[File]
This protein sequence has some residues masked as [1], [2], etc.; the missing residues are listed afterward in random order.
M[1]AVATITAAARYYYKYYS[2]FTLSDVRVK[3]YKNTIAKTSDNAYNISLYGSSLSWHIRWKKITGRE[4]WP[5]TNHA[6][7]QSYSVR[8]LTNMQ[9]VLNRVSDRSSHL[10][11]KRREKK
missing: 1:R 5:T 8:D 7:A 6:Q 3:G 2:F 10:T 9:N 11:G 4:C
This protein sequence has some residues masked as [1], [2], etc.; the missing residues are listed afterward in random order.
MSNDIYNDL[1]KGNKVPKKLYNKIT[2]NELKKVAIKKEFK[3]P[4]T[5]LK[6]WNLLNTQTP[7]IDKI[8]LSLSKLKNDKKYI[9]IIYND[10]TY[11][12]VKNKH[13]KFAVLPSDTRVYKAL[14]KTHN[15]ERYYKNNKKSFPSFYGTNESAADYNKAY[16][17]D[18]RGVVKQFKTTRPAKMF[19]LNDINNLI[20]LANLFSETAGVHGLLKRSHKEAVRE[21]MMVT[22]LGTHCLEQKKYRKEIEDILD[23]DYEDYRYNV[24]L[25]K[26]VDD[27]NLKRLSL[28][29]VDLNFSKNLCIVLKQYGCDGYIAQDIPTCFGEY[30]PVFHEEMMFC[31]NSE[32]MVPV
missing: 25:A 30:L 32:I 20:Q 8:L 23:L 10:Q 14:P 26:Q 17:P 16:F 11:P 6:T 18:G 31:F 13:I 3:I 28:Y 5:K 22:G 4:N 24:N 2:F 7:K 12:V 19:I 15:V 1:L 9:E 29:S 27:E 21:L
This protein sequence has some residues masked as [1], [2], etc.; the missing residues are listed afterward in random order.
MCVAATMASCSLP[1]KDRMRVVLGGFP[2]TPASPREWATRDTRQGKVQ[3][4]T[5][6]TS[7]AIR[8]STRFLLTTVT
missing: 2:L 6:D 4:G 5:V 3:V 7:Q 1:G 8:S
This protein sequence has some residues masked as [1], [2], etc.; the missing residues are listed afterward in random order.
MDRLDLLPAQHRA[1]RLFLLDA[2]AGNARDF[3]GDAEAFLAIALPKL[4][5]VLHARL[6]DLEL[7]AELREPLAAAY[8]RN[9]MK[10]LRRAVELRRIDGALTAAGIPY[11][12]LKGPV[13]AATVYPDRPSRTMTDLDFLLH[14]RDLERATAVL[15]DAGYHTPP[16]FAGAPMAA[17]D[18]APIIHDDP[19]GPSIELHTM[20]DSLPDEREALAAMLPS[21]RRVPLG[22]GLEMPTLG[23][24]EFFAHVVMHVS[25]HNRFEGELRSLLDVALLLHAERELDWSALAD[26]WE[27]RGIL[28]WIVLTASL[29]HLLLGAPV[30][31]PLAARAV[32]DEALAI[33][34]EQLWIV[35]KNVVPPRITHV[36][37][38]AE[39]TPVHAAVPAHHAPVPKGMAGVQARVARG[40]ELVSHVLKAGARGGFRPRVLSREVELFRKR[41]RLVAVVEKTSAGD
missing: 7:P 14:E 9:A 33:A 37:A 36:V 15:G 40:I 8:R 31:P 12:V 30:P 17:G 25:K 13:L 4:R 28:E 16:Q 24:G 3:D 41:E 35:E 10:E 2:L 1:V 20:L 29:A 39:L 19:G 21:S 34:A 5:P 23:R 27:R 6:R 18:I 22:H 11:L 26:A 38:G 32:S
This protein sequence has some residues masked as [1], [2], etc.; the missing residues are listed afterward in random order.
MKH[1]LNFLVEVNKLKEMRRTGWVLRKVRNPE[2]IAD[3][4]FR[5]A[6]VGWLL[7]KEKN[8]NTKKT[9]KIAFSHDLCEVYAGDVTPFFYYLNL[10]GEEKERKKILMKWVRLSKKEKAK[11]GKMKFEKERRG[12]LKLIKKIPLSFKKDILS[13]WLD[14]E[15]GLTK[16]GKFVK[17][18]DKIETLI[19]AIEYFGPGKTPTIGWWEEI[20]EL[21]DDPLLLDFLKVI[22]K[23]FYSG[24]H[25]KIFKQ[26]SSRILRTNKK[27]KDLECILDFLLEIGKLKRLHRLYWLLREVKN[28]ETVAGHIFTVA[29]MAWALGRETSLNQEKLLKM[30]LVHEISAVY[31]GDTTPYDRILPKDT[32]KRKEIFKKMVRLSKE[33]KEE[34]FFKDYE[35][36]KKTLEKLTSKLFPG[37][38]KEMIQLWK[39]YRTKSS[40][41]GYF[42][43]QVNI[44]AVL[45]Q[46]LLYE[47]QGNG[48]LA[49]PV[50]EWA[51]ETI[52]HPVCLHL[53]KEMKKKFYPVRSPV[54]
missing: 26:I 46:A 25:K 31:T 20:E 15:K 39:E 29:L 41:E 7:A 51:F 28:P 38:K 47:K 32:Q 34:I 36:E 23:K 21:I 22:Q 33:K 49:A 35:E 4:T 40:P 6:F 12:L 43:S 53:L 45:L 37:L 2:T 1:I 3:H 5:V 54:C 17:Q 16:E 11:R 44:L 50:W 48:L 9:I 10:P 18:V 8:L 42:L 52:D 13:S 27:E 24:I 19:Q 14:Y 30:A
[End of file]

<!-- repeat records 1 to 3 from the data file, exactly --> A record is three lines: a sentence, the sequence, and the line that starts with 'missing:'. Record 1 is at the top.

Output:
This protein sequence has some residues masked as [1], [2], etc.; the missing residues are listed afterward in random order.
M[1]AVATITAAARYYYKYYS[2]FTLSDVRVK[3]YKNTIAKTSDNAYNISLYGSSLSWHIRWKKITGRE[4]WP[5]TNHA[6][7]QSYSVR[8]LTNMQ[9]VLNRVSDRSSHL[10][11]KRREKK
missing: 1:R 5:T 8:D 7:A 6:Q 3:G 2:F 10:T 9:N 11:G 4:C
This protein sequence has some residues masked as [1], [2], etc.; the missing residues are listed afterward in random order.
MSNDIYNDL[1]KGNKVPKKLYNKIT[2]NELKKVAIKKEFK[3]P[4]T[5]LK[6]WNLLNTQTP[7]IDKI[8]LSLSKLKNDKKYI[9]IIYND[10]TY[11][12]VKNKH[13]KFAVLPSDTRVYKAL[14]KTHN[15]ERYYKNNKKSFPSFYGTNESAADYNKAY[16][17]D[18]RGVVKQFKTTRPAKMF[19]LNDINNLI[20]LANLFSETAGVHGLLKRSHKEAVRE[21]MMVT[22]LGTHCLEQKKYRKEIEDILD[23]DYEDYRYNV[24]L[25]K[26]VDD[27]NLKRLSL[28][29]VDLNFSKNLCIVLKQYGCDGYIAQDIPTCFGEY[30]PVFHEEMMFC[31]NSE[32]MVPV
missing: 25:A 30:L 32:I 20:Q 8:L 23:L 10:Q 14:P 26:Q 17:P 16:F 11:P 6:T 18:G 31:F 13:I 3:I 28:Y 5:K 22:G 4:N 24:N 2:F 7:K 12:V 19:I 15:V 1:L 9:E 29:S 27:E 21:L
This protein sequence has some residues masked as [1], [2], etc.; the missing residues are listed afterward in random order.
MCVAATMASCSLP[1]KDRMRVVLGGFP[2]TPASPREWATRDTRQGKVQ[3][4]T[5][6]TS[7]AIR[8]STRFLLTTVT
missing: 2:L 6:D 4:G 5:V 3:V 7:Q 1:G 8:S